The point of an independent judiciary whose sole job it is to study and interpret the law of Canada is to ensure that the legislative and executive branches of our government cannot arbitrarily abuse the rights of citizens.  Make no mistake about it, what Harper proposed doing with the Senate abused your rights every bit as much as some of his laws.  By attempting to undermine the amending formula, he was effectively trying to set a precedent that the executive branch could propose and enact radical changes to the foundation of this country's laws without engaging with the provinces - thereby negating your democratic voice at not one level of government but two levels of government.

The judiciary in Canada isn't being "undemocratic" at all.  It is the Harper Government which is being undemocratic, and attempting to impose the tyranny of their followers on all Canadians without being held accountable.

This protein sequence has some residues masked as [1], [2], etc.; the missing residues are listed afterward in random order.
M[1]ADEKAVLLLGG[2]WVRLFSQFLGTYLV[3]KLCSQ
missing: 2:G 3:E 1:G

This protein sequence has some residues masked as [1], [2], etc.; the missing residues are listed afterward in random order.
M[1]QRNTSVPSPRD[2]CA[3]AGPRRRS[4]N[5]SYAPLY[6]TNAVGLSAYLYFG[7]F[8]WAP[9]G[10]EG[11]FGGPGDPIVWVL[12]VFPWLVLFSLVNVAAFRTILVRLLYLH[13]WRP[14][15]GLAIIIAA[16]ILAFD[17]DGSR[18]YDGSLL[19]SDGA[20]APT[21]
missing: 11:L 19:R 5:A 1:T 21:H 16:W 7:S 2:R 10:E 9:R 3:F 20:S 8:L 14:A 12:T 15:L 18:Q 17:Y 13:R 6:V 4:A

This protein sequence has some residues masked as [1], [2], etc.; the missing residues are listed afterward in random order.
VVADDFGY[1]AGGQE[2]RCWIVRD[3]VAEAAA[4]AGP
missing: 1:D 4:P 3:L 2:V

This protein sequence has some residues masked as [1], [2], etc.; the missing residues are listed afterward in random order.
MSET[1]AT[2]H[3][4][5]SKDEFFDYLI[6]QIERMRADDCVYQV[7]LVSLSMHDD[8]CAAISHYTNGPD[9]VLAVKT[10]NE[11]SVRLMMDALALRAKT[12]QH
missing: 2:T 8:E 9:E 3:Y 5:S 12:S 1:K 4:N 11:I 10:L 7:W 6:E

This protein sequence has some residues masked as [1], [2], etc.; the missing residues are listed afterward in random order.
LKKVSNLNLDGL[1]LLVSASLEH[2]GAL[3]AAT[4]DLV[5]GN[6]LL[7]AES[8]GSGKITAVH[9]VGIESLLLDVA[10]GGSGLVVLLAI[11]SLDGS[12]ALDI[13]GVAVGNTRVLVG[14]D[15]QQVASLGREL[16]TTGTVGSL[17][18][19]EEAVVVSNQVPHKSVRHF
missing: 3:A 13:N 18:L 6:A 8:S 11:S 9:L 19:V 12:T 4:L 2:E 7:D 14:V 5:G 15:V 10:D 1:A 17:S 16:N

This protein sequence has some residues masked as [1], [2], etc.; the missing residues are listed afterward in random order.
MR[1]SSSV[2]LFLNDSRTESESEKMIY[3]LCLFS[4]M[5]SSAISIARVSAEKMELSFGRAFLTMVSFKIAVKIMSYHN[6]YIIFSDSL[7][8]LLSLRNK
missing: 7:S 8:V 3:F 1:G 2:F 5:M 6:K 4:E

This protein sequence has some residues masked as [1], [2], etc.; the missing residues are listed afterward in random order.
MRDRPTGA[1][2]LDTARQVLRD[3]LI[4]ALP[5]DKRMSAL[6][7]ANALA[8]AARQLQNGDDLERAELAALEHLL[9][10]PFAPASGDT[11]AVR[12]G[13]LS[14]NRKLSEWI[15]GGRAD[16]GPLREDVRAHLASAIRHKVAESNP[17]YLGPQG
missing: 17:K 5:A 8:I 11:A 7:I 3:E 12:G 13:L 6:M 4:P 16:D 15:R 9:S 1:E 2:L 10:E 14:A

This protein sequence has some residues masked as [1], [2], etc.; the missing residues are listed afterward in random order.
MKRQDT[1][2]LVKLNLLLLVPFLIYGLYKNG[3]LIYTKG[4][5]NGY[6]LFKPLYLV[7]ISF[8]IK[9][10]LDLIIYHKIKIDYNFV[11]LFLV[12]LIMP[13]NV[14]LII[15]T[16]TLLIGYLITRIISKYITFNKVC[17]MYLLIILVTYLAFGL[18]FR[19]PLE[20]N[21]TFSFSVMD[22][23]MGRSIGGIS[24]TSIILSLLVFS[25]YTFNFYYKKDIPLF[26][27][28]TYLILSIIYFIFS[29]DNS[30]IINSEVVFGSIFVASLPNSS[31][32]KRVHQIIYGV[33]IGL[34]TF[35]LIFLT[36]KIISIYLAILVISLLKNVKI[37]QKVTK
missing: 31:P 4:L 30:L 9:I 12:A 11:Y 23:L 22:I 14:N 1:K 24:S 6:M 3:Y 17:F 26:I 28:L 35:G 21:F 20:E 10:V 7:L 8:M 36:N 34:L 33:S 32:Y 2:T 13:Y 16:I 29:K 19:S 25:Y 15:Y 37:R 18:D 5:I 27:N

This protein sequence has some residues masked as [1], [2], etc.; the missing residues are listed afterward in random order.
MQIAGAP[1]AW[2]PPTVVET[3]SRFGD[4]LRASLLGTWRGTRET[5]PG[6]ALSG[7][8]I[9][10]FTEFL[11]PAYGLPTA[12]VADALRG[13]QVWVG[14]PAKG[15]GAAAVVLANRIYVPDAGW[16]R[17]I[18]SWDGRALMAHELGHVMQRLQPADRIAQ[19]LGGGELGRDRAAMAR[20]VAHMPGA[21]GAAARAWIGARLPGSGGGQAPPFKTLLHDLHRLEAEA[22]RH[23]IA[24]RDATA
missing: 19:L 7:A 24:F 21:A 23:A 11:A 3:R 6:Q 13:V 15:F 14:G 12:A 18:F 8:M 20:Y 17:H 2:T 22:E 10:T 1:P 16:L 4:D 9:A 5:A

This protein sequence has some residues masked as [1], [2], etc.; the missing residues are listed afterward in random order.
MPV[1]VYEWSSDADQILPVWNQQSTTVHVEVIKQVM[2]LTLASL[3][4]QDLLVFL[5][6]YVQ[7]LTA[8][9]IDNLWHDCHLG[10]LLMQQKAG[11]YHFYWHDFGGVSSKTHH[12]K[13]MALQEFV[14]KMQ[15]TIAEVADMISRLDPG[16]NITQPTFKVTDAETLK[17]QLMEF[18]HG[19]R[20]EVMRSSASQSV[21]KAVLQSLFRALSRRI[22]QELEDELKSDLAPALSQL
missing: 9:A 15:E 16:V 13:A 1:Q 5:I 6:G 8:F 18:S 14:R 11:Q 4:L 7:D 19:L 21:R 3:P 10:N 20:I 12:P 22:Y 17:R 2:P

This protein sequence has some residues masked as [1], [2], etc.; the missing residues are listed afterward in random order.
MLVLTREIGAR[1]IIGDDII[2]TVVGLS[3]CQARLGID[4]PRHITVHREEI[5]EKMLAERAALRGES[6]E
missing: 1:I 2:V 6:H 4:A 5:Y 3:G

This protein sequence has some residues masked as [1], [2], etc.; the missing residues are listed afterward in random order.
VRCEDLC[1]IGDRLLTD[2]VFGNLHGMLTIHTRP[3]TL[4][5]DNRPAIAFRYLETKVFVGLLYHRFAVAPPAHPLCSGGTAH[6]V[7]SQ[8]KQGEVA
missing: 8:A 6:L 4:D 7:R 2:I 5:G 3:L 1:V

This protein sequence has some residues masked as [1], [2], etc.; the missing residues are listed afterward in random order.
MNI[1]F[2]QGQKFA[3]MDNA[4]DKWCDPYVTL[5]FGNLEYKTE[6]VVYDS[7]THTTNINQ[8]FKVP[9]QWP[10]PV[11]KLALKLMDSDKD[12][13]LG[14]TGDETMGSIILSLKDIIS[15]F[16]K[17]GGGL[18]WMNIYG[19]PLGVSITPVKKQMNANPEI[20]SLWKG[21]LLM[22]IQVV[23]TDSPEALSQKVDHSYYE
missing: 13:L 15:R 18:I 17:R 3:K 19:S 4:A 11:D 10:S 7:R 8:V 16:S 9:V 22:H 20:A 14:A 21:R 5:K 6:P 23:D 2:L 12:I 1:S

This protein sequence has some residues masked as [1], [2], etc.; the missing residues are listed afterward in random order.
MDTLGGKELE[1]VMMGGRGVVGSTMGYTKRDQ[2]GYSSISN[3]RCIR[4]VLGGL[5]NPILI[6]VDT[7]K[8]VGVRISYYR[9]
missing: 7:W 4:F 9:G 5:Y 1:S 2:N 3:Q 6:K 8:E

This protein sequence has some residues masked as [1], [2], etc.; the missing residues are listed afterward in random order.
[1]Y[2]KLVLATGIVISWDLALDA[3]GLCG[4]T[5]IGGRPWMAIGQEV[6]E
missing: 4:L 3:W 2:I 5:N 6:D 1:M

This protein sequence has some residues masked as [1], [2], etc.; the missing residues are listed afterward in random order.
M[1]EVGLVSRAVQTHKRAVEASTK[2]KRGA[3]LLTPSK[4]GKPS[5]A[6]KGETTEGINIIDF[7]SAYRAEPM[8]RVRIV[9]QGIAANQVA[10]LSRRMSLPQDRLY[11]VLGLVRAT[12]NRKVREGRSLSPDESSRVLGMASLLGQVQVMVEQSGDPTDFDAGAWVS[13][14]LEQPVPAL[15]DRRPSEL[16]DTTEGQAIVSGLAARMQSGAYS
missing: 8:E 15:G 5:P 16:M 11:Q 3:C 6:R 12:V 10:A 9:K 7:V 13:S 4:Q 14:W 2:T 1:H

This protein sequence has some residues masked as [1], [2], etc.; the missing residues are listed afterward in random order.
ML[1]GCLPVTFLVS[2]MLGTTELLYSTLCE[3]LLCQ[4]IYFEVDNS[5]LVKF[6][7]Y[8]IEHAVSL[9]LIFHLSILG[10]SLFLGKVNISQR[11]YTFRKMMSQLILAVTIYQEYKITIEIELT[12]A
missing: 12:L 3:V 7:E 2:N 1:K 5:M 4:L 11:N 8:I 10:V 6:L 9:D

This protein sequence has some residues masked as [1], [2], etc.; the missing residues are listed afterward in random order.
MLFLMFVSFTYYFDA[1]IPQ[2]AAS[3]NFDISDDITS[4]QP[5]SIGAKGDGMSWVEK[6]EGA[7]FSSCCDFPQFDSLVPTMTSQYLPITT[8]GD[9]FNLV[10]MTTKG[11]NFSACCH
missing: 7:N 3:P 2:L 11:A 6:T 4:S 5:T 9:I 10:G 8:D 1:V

Saturday, July 12, 2014

Spendaphobe? Give Us A Break

So, according to Rob and Doug Ford, Rob isn't a homophobe, he's a spendaphobe.

Rob Ford's own actions related to pride in the not so distant past (refusing to attend, trying to stop the city from flying the pride flag for example) speak quite clearly to where he stands with respect to gay rights.

However, that isn't the point of this post.  It is the ridiculous moniker of "spendaphobe" that needs to be talked about.

Typical of what we've come to expect from conservative politicians in the last decade, this is nothing more than a piece of jingoism.  It's a meaningless term designed to deflect attention away from the issue at hand.

Rob Ford spends ... often like a drunken sailor, and most of his claims of saving the City of Toronto billions of dollars are largely lies.  Further, Ford's conduct over the last year and a bit have demonstrated repeatedly that the man is a compulsive liar.  Almost every time he has been confronted with his own misconduct, he has lied to Canadians.

So, as a voter in Toronto, would you believe his latest round of denials?